Canker sores are also known as aphthous ulcers. They are small, shallow lesions and they can be found on the soft tissues of your mouth or on the gums. Canker sores are not the same as cold sores; they do not appear on the lips and they are not contagious like cold sores. But canker sores can be painful, irritating or just plain annoying.
We are not always sure what causes each individual canker sore, but these are typical culprits:
- A small or minor injury to your mouth. This could be caused by aggressive brushing, or a collision (particularly a sports-related one)
- Accidentally biting your cheek
- Sharp edges on dental appliances
- Eating spicy food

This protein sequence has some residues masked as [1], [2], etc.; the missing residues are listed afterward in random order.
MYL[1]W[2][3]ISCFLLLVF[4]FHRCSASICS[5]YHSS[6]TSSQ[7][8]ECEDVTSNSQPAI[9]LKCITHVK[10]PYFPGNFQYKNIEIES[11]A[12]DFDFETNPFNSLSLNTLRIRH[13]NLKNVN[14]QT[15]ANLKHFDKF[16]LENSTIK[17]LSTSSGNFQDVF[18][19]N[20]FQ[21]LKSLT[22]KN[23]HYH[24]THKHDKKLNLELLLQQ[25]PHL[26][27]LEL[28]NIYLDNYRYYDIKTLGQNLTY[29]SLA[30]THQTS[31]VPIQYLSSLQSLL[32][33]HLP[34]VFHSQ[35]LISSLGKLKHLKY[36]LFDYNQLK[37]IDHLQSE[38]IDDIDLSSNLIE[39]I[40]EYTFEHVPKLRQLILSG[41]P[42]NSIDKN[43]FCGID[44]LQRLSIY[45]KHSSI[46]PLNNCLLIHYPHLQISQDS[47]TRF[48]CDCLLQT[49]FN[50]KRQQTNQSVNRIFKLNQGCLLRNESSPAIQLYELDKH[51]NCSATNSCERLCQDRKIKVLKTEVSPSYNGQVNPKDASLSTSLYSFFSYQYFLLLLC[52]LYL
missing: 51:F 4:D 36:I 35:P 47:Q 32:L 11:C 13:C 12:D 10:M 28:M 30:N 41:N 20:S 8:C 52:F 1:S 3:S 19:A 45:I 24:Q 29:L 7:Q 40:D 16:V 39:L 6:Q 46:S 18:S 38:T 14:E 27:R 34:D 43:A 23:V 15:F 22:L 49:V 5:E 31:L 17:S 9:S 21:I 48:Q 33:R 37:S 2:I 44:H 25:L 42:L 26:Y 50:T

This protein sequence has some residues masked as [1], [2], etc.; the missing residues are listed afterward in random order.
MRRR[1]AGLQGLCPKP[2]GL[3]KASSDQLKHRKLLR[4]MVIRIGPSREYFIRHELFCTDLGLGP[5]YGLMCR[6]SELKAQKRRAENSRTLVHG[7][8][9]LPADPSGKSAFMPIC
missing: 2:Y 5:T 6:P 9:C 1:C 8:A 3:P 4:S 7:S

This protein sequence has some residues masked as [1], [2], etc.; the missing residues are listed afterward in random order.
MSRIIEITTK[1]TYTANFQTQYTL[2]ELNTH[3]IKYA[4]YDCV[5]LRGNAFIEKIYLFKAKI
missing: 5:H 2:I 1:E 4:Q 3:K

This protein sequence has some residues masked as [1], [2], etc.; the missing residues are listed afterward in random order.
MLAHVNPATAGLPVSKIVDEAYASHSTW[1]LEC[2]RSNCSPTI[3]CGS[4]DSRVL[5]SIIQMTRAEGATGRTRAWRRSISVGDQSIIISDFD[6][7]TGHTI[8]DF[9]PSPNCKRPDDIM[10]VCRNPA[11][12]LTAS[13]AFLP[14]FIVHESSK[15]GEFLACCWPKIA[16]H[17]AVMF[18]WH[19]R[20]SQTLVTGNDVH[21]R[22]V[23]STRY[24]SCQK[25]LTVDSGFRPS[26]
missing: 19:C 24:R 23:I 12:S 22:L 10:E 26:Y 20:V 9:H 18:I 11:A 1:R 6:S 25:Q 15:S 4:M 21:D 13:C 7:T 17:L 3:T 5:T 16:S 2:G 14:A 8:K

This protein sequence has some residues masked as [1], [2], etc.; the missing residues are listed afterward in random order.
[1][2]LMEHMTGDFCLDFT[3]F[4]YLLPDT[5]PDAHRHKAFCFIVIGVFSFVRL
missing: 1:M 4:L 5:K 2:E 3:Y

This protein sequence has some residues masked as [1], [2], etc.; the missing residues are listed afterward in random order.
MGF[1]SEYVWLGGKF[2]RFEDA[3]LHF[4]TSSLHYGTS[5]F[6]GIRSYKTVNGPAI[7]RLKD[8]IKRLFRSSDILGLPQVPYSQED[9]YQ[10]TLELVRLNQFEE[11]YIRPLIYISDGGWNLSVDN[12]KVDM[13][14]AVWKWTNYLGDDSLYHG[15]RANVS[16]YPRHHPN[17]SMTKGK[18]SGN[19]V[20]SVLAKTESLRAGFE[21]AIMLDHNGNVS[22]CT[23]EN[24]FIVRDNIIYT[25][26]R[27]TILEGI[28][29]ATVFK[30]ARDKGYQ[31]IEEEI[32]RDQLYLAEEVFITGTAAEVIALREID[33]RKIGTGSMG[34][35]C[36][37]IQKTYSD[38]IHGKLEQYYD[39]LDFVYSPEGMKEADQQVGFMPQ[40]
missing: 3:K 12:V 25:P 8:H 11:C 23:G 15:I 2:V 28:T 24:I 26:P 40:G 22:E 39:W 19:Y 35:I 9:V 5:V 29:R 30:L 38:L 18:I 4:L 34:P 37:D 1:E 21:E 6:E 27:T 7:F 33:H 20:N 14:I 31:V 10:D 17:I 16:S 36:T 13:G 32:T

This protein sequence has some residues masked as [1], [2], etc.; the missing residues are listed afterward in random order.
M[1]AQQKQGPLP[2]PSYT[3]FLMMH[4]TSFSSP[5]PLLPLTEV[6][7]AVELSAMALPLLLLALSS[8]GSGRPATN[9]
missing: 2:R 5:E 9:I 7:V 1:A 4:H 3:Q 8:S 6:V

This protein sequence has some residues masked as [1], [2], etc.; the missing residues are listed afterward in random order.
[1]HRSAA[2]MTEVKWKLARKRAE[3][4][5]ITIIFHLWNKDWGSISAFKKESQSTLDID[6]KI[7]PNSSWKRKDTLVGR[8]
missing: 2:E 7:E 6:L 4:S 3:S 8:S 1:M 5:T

- Food sensitivities
- Insufficient B-12
- Changes in hormones as a part of the menstrual cycle
- Allergic reactions
- Stress, anxiety or depression
- Celiac disease (gluten sensitivity)
- Gastrointestinal disorders like Crohn’s Disease and Irritable Bowel Syndrome
Canker sores typically go away on their own within one to two weeks. But you should seek advice from your health care professional if your canker sores recur, if they grow, if they last longer than three weeks, if they extend into the lip, if the pain is intolerable or if you develop a high fever.
Of course, see your dentist immediately if any dental or orthodontic appliances develop sharp edges, so she can make needed repairs and prevent further mouth injury.